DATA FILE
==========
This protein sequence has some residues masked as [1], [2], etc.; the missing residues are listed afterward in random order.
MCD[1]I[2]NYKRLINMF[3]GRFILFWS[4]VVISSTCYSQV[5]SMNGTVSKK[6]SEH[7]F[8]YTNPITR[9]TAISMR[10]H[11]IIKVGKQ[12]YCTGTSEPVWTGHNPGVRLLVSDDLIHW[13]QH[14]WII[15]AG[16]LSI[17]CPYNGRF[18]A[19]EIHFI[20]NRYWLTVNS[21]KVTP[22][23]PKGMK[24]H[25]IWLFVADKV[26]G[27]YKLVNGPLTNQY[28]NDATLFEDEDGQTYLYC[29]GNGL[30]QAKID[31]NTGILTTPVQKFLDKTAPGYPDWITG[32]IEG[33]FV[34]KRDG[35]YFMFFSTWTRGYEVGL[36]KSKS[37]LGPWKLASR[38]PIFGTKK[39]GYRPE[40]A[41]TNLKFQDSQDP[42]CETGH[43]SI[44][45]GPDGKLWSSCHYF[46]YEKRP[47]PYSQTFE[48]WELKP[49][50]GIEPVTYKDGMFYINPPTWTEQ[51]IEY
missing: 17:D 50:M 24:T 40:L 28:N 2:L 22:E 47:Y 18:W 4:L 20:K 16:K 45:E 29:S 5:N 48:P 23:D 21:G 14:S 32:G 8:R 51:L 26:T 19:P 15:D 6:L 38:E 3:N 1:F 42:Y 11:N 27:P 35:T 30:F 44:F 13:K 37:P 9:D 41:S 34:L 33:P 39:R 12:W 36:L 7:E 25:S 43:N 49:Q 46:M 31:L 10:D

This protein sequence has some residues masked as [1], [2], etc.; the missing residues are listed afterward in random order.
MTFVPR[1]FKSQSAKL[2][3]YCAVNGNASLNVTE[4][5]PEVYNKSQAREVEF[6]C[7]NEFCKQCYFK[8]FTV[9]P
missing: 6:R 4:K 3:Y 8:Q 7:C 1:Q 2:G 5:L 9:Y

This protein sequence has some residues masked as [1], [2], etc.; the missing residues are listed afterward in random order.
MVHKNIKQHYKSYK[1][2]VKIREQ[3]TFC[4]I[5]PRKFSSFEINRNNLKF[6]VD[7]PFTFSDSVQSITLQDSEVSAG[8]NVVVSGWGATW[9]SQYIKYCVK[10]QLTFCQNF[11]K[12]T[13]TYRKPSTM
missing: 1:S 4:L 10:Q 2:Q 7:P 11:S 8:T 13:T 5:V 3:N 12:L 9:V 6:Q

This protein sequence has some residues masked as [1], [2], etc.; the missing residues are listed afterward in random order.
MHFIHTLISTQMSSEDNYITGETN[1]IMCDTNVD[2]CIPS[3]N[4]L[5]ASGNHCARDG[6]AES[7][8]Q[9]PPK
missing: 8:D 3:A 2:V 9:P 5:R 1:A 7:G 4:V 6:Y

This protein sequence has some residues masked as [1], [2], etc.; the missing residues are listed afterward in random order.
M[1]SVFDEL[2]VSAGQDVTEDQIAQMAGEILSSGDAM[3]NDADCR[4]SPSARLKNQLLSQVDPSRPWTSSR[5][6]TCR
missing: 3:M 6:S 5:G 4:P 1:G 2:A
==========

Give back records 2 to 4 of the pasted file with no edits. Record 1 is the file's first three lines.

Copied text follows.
This protein sequence has some residues masked as [1], [2], etc.; the missing residues are listed afterward in random order.
MTFVPR[1]FKSQSAKL[2][3]YCAVNGNASLNVTE[4][5]PEVYNKSQAREVEF[6]C[7]NEFCKQCYFK[8]FTV[9]P
missing: 6:R 4:K 3:Y 8:Q 7:C 1:Q 2:G 5:L 9:Y

This protein sequence has some residues masked as [1], [2], etc.; the missing residues are listed afterward in random order.
MVHKNIKQHYKSYK[1][2]VKIREQ[3]TFC[4]I[5]PRKFSSFEINRNNLKF[6]VD[7]PFTFSDSVQSITLQDSEVSAG[8]NVVVSGWGATW[9]SQYIKYCVK[10]QLTFCQNF[11]K[12]T[13]TYRKPSTM
missing: 1:S 4:L 10:Q 2:Q 7:P 11:S 8:T 13:T 5:V 3:N 12:L 9:V 6:Q

This protein sequence has some residues masked as [1], [2], etc.; the missing residues are listed afterward in random order.
MHFIHTLISTQMSSEDNYITGETN[1]IMCDTNVD[2]CIPS[3]N[4]L[5]ASGNHCARDG[6]AES[7][8]Q[9]PPK
missing: 8:D 3:A 2:V 9:P 5:R 1:A 7:G 4:V 6:Y